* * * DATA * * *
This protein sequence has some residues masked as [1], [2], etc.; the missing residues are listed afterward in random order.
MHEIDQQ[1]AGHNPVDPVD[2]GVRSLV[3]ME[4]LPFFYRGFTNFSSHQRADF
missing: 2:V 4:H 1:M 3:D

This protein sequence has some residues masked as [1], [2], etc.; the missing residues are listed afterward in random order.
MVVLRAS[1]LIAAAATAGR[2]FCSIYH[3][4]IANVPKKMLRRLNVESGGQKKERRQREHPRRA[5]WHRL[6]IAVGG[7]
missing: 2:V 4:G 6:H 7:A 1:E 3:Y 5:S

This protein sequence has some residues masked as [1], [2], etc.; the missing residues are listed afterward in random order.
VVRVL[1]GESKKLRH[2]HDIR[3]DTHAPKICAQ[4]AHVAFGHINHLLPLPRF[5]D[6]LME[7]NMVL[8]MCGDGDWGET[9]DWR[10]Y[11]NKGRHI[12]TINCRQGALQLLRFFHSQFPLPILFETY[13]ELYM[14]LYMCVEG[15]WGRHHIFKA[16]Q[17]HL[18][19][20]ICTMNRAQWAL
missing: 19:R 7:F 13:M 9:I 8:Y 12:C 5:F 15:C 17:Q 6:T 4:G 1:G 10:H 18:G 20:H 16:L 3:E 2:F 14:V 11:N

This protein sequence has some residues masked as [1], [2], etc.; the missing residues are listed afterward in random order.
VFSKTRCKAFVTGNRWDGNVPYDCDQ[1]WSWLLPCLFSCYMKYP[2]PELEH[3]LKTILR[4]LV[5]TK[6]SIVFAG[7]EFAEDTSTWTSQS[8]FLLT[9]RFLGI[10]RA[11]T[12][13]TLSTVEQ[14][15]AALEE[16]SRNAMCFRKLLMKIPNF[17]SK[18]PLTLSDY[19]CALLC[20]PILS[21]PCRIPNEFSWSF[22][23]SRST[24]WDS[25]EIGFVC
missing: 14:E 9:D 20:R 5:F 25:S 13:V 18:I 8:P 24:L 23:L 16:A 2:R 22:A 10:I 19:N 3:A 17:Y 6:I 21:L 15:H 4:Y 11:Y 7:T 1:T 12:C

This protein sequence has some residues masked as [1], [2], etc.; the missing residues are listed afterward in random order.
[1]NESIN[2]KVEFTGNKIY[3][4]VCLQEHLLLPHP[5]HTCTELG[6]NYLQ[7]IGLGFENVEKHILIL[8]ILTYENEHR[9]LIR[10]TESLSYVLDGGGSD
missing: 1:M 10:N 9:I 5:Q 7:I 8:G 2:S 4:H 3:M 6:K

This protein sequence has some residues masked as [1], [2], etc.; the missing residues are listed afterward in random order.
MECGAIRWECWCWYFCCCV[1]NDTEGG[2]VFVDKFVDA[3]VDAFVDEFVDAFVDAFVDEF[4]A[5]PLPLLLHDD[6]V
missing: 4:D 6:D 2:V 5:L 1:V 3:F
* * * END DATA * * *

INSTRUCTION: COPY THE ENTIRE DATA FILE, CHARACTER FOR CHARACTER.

This protein sequence has some residues masked as [1], [2], etc.; the missing residues are listed afterward in random order.
MHEIDQQ[1]AGHNPVDPVD[2]GVRSLV[3]ME[4]LPFFYRGFTNFSSHQRADF
missing: 2:V 4:H 1:M 3:D

This protein sequence has some residues masked as [1], [2], etc.; the missing residues are listed afterward in random order.
MVVLRAS[1]LIAAAATAGR[2]FCSIYH[3][4]IANVPKKMLRRLNVESGGQKKERRQREHPRRA[5]WHRL[6]IAVGG[7]
missing: 2:V 4:G 6:H 7:A 1:E 3:Y 5:S

This protein sequence has some residues masked as [1], [2], etc.; the missing residues are listed afterward in random order.
VVRVL[1]GESKKLRH[2]HDIR[3]DTHAPKICAQ[4]AHVAFGHINHLLPLPRF[5]D[6]LME[7]NMVL[8]MCGDGDWGET[9]DWR[10]Y[11]NKGRHI[12]TINCRQGALQLLRFFHSQFPLPILFETY[13]ELYM[14]LYMCVEG[15]WGRHHIFKA[16]Q[17]HL[18][19][20]ICTMNRAQWAL
missing: 19:R 7:F 13:M 9:I 8:Y 12:C 5:F 15:C 17:Q 6:T 4:G 1:G 10:H 18:G 20:H 16:L 3:E 2:F 14:V 11:N

This protein sequence has some residues masked as [1], [2], etc.; the missing residues are listed afterward in random order.
VFSKTRCKAFVTGNRWDGNVPYDCDQ[1]WSWLLPCLFSCYMKYP[2]PELEH[3]LKTILR[4]LV[5]TK[6]SIVFAG[7]EFAEDTSTWTSQS[8]FLLT[9]RFLGI[10]RA[11]T[12][13]TLSTVEQ[14][15]AALEE[16]SRNAMCFRKLLMKIPNF[17]SK[18]PLTLSDY[19]CALLC[20]PILS[21]PCRIPNEFSWSF[22][23]SRST[24]WDS[25]EIGFVC
missing: 14:E 9:D 20:R 5:F 25:S 13:V 18:I 8:P 24:L 23:L 16:A 2:R 22:A 10:I 19:N 3:A 17:Y 6:I 21:L 15:H 4:Y 11:Y 7:T 1:T 12:C

This protein sequence has some residues masked as [1], [2], etc.; the missing residues are listed afterward in random order.
[1]NESIN[2]KVEFTGNKIY[3][4]VCLQEHLLLPHP[5]HTCTELG[6]NYLQ[7]IGLGFENVEKHILIL[8]ILTYENEHR[9]LIR[10]TESLSYVLDGGGSD
missing: 1:M 10:N 9:I 5:Q 7:I 8:G 2:S 4:H 3:M 6:K

This protein sequence has some residues masked as [1], [2], etc.; the missing residues are listed afterward in random order.
MECGAIRWECWCWYFCCCV[1]NDTEGG[2]VFVDKFVDA[3]VDAFVDEFVDAFVDAFVDEF[4]A[5]PLPLLLHDD[6]V
missing: 4:D 6:D 2:V 5:L 1:V 3:F